RSI measures the magnitude of gains vs. losses over the lookback period. An RSI measurement greater than 50 indicates the average gain exceeds the average loss over the look back period. An RSI measurement less than 50 indicates the average loss exceeds the average gain over the lookback period. Simply put, RSI continuously closing above 50 means prices are increasing, while continuous closes below 50 reflect descending prices.

It’s theorized that RSI closing at, or above, 70 indicates “overbought” conditions; measurements at, or below, 30 indicate “oversold” conditions. Without getting too into detail, we can think of RSI closing below 30 or above 70 as an increased chance of a mean reversion, not necessarily a reversal. Therefore, our engulfing candle backtest requires RSI to close below 70 for long positions (bullish engulfing) and above 30 for short positions (bearish engulfing).

Requiring these conditions increases the chance we don’t enter at the close of a pattern that has a higher chance of subsequently reverting to the mean.

Let’s backtest our objectified engulfing patterns.

Entry Criteria (Long)

  1. RSI < 70 (RSI closes below 70)

RSI is less than 70. We’re requiring this condition be met to decrease the chance of entry immediately prior to a mean reversion.

  1. Bullish Engulfing Pattern forms

Exit Criteria (From Long Position)

  1. A 10% profit is achieved

Or

  1. A trailing stop of 5% is achieved

Or

  1. RSI > 70 (RSI closes above 70)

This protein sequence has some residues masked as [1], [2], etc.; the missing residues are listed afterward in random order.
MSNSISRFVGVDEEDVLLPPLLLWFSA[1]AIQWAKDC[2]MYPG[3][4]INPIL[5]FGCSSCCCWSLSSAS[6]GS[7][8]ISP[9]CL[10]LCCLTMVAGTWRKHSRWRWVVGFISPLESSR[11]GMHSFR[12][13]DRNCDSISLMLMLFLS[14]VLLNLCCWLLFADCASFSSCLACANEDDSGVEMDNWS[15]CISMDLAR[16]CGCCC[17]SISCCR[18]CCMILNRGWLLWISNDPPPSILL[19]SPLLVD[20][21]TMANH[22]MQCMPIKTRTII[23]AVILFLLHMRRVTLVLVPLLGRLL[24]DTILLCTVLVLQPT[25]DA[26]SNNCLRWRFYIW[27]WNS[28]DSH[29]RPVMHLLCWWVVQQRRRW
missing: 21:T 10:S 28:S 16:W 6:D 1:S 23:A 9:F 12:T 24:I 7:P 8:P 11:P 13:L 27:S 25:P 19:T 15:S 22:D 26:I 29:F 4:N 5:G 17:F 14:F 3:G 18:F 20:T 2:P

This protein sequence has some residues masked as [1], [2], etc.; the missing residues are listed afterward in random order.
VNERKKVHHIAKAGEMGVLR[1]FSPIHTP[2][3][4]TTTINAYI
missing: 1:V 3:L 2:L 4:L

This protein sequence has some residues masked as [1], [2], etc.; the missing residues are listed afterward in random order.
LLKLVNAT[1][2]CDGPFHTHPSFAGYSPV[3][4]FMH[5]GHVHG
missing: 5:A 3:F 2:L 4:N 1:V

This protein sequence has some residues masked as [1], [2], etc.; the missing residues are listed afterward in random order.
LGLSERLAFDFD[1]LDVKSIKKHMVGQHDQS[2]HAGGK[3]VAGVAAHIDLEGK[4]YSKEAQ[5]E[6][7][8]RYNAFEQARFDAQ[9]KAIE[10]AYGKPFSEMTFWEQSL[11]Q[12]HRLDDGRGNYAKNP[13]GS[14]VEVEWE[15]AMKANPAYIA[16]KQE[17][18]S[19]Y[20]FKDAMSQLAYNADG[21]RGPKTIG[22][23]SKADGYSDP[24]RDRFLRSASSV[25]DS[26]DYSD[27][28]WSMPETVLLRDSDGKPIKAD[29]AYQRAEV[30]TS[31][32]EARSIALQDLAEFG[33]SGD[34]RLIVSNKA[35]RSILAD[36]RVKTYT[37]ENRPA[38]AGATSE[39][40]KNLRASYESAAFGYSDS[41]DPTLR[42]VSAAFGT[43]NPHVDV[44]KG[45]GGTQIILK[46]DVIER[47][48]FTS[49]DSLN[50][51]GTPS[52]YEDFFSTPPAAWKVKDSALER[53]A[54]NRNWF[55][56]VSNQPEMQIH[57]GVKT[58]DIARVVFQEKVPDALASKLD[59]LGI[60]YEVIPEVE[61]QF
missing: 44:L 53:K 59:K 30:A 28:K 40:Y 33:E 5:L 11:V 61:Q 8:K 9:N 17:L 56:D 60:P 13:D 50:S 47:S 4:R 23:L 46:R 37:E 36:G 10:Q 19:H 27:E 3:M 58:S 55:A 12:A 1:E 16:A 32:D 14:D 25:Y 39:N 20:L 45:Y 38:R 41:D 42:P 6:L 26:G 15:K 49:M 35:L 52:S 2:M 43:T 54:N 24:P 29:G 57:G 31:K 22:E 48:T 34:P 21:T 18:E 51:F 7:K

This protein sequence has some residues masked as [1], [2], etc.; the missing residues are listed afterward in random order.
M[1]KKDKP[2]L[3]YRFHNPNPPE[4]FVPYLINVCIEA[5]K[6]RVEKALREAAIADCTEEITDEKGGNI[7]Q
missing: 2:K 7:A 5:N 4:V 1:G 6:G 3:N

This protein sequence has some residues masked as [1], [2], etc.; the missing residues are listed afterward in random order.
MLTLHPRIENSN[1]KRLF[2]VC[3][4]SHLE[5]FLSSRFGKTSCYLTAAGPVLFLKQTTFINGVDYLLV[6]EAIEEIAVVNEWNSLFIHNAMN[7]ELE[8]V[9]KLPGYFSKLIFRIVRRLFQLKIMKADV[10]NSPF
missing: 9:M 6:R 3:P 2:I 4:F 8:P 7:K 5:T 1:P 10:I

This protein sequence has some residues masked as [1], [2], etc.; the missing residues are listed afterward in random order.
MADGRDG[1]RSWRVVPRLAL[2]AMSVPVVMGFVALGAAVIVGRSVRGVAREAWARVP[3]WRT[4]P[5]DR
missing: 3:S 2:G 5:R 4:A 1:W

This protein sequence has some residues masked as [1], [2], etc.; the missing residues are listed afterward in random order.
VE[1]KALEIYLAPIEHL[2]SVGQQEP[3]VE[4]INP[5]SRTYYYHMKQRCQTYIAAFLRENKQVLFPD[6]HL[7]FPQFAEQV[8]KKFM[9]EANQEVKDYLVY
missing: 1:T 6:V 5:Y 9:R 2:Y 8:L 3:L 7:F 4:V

If RSI closes above 70, we’ll exit the position. For this backtest, we’re using RSI as a tool to avoid mean reversions. The indicator isn’t infallible, and there’s several methods to project a potential mean reversion. Therefore, we’re exiting when RSI closes above 70 to take-profit in anticipation of a mean reversion.

Entry Criteria (Short)

  1. RSI > 30 (RSI closes above 30)

RSI is greater than 30. We’re requiring this condition be met to decrease the chance of entry immediately prior to a mean reversion.

  1. Bearish Engulfing Pattern forms

Exit Criteria (From Short Position)

  1. A 10% profit is achieved

Or

  1. A trailing stop of 5% is achieved

Or

  1. RSI < 30 (RSI closes below 30)

If RSI closes below 30, we’ll exit the position. We’re exiting when RSI closes below 30 to take-profit in anticipation of a mean reversion.

Figure 1.16

Engulfing Pattern Criteria

Figure 1.16 shows our precisely defined entry/exit conditions being satisfied.

Figure 1.17 Sample Results

Engulfing Pattern Backtest

Figure 1.17 shows backtest results for our engulfing pattern strategy.

The Truth About Engulfing Patterns

Engulfing patterns are reliable/potent signals only when objectified with strict criteria. You’re going to see engulfing patterns form all over a chart without strict criteria and most will be inconsequential. I don’t advise subjectively interpreting each pattern. Doing so consumes time and it’s virtually impossible to know if you’re interpretation has a positive expected outcome without objectifying your interpretation and testing it.

Engulfing patterns are great exit signals for swing-traders and day-traders. If you’re long and a bearish engulfing pattern forms, you might exit your position. If you’re short and a bullish engulfing pattern forms, you might exit your position.

It’s imprudent to contrive a trading strategy predicated on candlestick patterns alone. In addition, candlestick patterns function better as exit signals rather than entry-points.

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Legal Disclaimer: The information contained in the article is not intended as, and shall not be understood or construed as, financial advice. The author is  not an attorney, accountant, or financial advisor, nor are they holding themselves out to be, and the information contained in this article is not a substitute for a professional who is aware of the circumstances and facts of your personal financial situation.